A Quick Guide to Postnatal Depression for New Mothers

A Quick Guide to Postnatal Depression for New Mothers

Picture of Darcey Croft
Darcey Croft

One of the most common mental health concerns after becoming a new mother is postnatal depression. With up to 15 mothers out of every 100 challenged by this treatable condition, today I’ll show you how to identify this condition early, and what to do if it happens to you. 

As a teenage mother, I can remember how difficult it was to pluck up the courage to approach my GP and ask for help, only to be told to go and read a book in the library! Thankfully, in recent years things have improved – credit to the tide of mothers, fathers and influencers speaking openly without shame, fear or guilt about their own experiences. Postnatal depression is now widely recognised as the debilitating illness it is. Support and treatments are now more accessible, compassionate and non-judgemental than in previous years. That said, way too many mothers and fathers suffer in silence. Particularly sad, when support and treatment to get better is easily accessible but maybe the awareness of how to access support isn’t quite there yet.  

And in this no-fluff guide, I’ll cut out all the noise and show you exactly how to identify early warning signs of postnatal depression and what to do about it.  

What is Postnatal Depression?

Postnatal depression is a type of depression that can affect both mothers and fathers after having a baby. If a mother has had a stressful pregnancy, a traumatic birth or suffered with depression and anxiety during pregnancy, she is more vulnerable to the risk of developing postnatal depression. 

Post natal depression can impact relationships both with baby and partner. Mothers may not look after their baby, or themselves. Postnatal depression may impact a child’s development and behaviour even after their mothers depression has ended. So the faster this illness is recognised, the faster treatment can begin and the shorter it will be for mother to feel well again.

Unfortunately postnatal depression is common, with up to 15 women out of every 100 experiencing this form of depression. Early warning signs may be feeling low, emotionally unstable, having intrusive thoughts, feeling drained all the time and, not able to enjoy the simple pleasures of daily life.

Any emotional instability that continues for more than a couple of weeks after having a baby should not be ignored or dismissed as baby blues. Postnatal depression can start at anytime and left without treatment can be debilitating for both mother, baby and the family unit. It may last for months or even years! The good news is that it is a highly treatable condition and the earlier support is sought the faster new parents can enjoy the many wonders of a new baby.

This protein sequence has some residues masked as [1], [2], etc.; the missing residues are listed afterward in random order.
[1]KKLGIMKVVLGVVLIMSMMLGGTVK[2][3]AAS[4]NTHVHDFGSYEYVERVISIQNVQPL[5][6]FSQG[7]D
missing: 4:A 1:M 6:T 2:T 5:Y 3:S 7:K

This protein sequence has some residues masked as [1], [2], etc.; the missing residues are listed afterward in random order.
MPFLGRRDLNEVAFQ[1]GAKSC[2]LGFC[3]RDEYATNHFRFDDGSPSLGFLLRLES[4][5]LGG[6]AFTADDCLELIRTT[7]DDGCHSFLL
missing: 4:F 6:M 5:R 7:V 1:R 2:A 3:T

Pro Tip: If you are struggling in pregnancy with worry, fear or decline in your mental health. Let  your midwife and doctor know so they can make a care plan for you with additional appointments and extra support both during pregnancy and after having your baby. This extra reassurance often goes a long way to reduce risk of postnatal depression.

How long does illness from postnatal depression last?

Within 3-6 months most women get better without any treatment. But up to a quarter of mothers with postnatal depression will still have symptoms by their baby’s first birthday. Without help this can mean a lot of suffering and cast a shadow over the experience of new motherhood.

What is the difference between baby blues and postnatal depression?

Mood changes are very common after having a baby and are part of a healthy return to normal. As your body returns to it’s pre-pregnancy state the high levels of pregnancy hormones decrease rapidly and it is common, especially around day 3 to feel teary and emotional. You may hear this described as the ‘baby blues’ and these feelings can take a couple of weeks to resolve. I’d certainly expect the emotions influenced by hormones to find a natural balance within 2 weeks after having a baby. Occasionally, getting back to feeling like you may take a little longer. You should be feeling a noticeable improvement each day that goes by and at your 6 week postnatal check when you are asked about your mental health you will be able to say there are no concerns. 

N.b Part of a six week postnatal check should absolutely cover questions on how you are feeling. This is as important as any physical check. 

What happens if I still feel bad after two weeks?

If mood instability continues longer than two weeks it could be an early indicator of postnatal depression and that you should alert your loved ones and health care practitioner about the way you are feeling. This will help them to keep a closer eye on you and start to think what additional support you may need. For some parents, symptoms of postnatal depression can appear out of the blue, months or even up to two years later. What is important to remember, is asking for help as soon as possible will mean treatment can be started and recovery time can be shorter. 

What are symptoms of postnatal depression?

Now that you better understand what postnatal depression is. It’s time for me to explain what symptoms that may be experienced. Here are some common symptoms of postnatal depression that may alert support is required. 

  • Feeling low, unhappy and tearful for much or all of the time or at certain times of the day, like mornings or evenings.
  • Feeling irritable or angry with your partner, baby or other children.
  • Feeling completely drained, exhausted and lacking in energy. But even though you are tired, you struggle to fall asleep. 
  • Racing thoughts, ruminating about things that make you worry. 
  • Changes in appetite 
  • Not being interested or enjoying anything. You may not enjoy being with your baby.
  • Feeling little or no desire or interest in sex.  
  • Negative, guilty, resentful or intrusive thoughts.
  • Loss confidence in yourself and finding it difficult to cope with things. 
  • Anxiety, sometimes overwhelming anxiety about baby’s health and safety.  
  • Feeling isolated.
  • Becoming withdrawn, not wanting to see friends and family or leaving the house. 
  • Feeling like things will never get better and life is not worth living.